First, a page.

When gorillas were first discovered by scientists, they were thought to be a kind of monkey. Then, Darwin introduced the idea that we are related to Gorillas. This caused some people to view them as grotesque, savage animals. Many refused to believe that we could be related to them. Some claimed that apes could be related only to black humans. Because their relation to humans could not be denied nor explained, apes became an odd target of prejudice. Now we know that gorillas are apes, not monkeys, and that all humans are equally related to them. All of the apes came from a common ancestor. We share 98% of our genes with gorillas. We even call ourselves apes.
- Kingdom: Animalia
- Phylum: Chordata
- Class: Mammalia
- Order: Primates
- Family: Hominidae
- Genus: Gorilla
- Species: gorilla (western lowland) & beringei (mountain)
- Adult male mountain gorillas can weigh up to 484 pounds and females up to 215 pounds. Western lowland adult male gorillas weigh about 374 pounds; females about 158 pounds. Eastern lowland males are about 484 pounds; females about 176 pounds.
- Gorilla’s stomachs are larger than their chests. This is because of their enlarged intestines, which digest the fibrous vegetation they consume. Gorillas also have larger arms than legs. They use their upper body strength for bending and gathering foliage and for defense. They also primarily walk on four limbs.
- Gorillas have black to brownish-gray hair and dark skin. Males get silver hair on their backs and upper thighs at sexual maturity. This creates an optical illusion of increased size. Lowland gorillas have short, sparse hair and mountain gorillas have long, silky hair. They have no hair on their fingers, palms, soles, nose, lips, ears, and chest.
- Gorillas have 32 large, strong teeth for grinding vegetation. The males develop sharp canines as they mature.
- Most gorillas are omnivores and eat a variety of food including vegetation, fruit, and insects.
- The head of the gorilla has a bulging forehead that protects the eyes. The sagittal crest supports the large jaw muscles.
- Gorillas primarily live in tropical rainforest habitats.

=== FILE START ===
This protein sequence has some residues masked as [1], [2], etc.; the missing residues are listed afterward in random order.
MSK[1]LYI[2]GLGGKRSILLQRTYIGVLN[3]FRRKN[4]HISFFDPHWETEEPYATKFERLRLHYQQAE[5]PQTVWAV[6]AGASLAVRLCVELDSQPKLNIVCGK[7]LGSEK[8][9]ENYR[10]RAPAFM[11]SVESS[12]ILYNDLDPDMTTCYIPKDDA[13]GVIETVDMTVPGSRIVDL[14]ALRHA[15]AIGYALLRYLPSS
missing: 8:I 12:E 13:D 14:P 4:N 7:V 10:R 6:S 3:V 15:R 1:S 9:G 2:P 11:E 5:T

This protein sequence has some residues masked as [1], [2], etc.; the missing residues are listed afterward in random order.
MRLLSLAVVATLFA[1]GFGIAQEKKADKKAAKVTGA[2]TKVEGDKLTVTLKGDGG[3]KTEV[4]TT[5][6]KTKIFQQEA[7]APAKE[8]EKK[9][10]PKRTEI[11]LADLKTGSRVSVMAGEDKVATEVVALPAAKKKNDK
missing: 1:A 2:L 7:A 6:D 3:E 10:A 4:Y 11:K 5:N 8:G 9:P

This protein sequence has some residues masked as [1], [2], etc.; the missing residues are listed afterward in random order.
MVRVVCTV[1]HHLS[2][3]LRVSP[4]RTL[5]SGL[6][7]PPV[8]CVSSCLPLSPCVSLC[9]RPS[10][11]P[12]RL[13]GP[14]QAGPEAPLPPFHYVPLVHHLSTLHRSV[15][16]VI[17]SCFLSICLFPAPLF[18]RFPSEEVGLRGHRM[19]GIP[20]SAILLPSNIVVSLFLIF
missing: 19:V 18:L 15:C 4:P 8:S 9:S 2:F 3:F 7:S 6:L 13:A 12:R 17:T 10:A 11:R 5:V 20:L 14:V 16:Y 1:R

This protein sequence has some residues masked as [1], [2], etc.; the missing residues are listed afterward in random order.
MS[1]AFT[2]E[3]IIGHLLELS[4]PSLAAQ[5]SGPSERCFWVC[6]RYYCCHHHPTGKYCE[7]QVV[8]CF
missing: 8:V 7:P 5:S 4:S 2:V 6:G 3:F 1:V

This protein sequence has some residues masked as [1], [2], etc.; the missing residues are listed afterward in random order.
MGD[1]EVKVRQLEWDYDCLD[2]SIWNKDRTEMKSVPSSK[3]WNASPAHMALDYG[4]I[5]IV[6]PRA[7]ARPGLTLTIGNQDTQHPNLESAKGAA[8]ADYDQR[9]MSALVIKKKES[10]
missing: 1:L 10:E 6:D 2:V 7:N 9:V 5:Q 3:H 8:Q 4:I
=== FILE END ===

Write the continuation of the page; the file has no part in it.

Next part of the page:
- They do not overexploit an area for food. They crop the vegetation in a manner that allows for quick replenishment to occur.
- They are non-territorial and live in groups of 1-4 adult males, several adult females, and young. Adult females do not bond and will compete for the attention of the silverback. When females reach adolescence, they transfer to another troop to reproduce. The first troop they reproduce in usually becomes their family. Adolescent males also usually leave the troop they were born in due to lack of breeding opportunities.2
- Leopards and crocodiles may prey upon gorillas, but humans are their greatest threat.
- Many diseases that infect humans may also infect gorillas. Hepatitis A, poliovirus, tapeworm, and tuberculosis are some of the diseases gorillas can contract from their environment. In 2002 the Ebola virus caused the death of many gorilla groups.3
Gorillas develop in basically the same way as humans before they are born. Their life stages are egg, zygote, embryo, fetus, and adult. The fetus stays in the womb for about 8.5 months. Females become sexually mature adults at about 7 years old, but don’t usually reproduce until they are at least 10. Males mature later and aren’t dominant enough to reproduce before 15 to 20 years of age.4
Gorillas are triploblastic animals. This means that their embryos have three cell layers: the endoderm (inner), the mesoderm (middle), and the ectoderm (outer). They have a coelem, which is a body cavity that surrounds the internal organs and protects them from damage. Gorillas are bilaterally symmetrical, meaning that their left and right sides are mirror images of each other.